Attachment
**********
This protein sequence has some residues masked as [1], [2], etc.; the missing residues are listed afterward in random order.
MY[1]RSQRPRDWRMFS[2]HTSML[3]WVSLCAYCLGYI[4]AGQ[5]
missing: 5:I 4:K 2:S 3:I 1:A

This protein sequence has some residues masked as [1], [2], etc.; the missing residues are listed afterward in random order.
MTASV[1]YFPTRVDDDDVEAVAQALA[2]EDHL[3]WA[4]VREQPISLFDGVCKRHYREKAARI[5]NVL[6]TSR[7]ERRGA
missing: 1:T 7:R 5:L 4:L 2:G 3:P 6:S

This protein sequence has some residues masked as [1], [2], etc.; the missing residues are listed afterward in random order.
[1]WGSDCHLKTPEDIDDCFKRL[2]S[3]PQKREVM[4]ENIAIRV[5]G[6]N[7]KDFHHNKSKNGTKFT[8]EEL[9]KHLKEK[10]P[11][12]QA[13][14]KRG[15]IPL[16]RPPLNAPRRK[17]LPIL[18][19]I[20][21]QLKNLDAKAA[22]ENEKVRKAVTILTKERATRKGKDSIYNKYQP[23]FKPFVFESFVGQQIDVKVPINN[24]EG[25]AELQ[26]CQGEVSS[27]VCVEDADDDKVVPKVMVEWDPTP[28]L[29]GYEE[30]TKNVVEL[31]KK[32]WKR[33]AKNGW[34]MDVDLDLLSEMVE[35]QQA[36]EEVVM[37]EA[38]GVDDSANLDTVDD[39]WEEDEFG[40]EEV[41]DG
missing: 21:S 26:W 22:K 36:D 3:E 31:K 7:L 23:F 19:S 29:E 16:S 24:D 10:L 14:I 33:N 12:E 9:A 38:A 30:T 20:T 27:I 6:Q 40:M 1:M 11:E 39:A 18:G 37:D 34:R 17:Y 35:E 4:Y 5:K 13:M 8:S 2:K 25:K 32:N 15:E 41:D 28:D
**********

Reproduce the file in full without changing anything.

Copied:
This protein sequence has some residues masked as [1], [2], etc.; the missing residues are listed afterward in random order.
MY[1]RSQRPRDWRMFS[2]HTSML[3]WVSLCAYCLGYI[4]AGQ[5]
missing: 5:I 4:K 2:S 3:I 1:A

This protein sequence has some residues masked as [1], [2], etc.; the missing residues are listed afterward in random order.
MTASV[1]YFPTRVDDDDVEAVAQALA[2]EDHL[3]WA[4]VREQPISLFDGVCKRHYREKAARI[5]NVL[6]TSR[7]ERRGA
missing: 1:T 7:R 5:L 4:L 2:G 3:P 6:S

This protein sequence has some residues masked as [1], [2], etc.; the missing residues are listed afterward in random order.
[1]WGSDCHLKTPEDIDDCFKRL[2]S[3]PQKREVM[4]ENIAIRV[5]G[6]N[7]KDFHHNKSKNGTKFT[8]EEL[9]KHLKEK[10]P[11][12]QA[13][14]KRG[15]IPL[16]RPPLNAPRRK[17]LPIL[18][19]I[20][21]QLKNLDAKAA[22]ENEKVRKAVTILTKERATRKGKDSIYNKYQP[23]FKPFVFESFVGQQIDVKVPINN[24]EG[25]AELQ[26]CQGEVSS[27]VCVEDADDDKVVPKVMVEWDPTP[28]L[29]GYEE[30]TKNVVEL[31]KK[32]WKR[33]AKNGW[34]MDVDLDLLSEMVE[35]QQA[36]EEVVM[37]EA[38]GVDDSANLDTVDD[39]WEEDEFG[40]EEV[41]DG
missing: 21:S 26:W 22:K 36:D 3:E 31:K 7:L 23:F 19:S 29:E 16:S 24:D 10:L 14:I 33:N 12:E 9:A 38:A 30:T 20:T 27:I 6:Q 40:M 1:M 11:E 39:A 18:G 37:D 34:R 17:Y 35:E 4:Y 5:K 13:M 8:S 2:K 25:K 32:N 15:E 41:D 28:D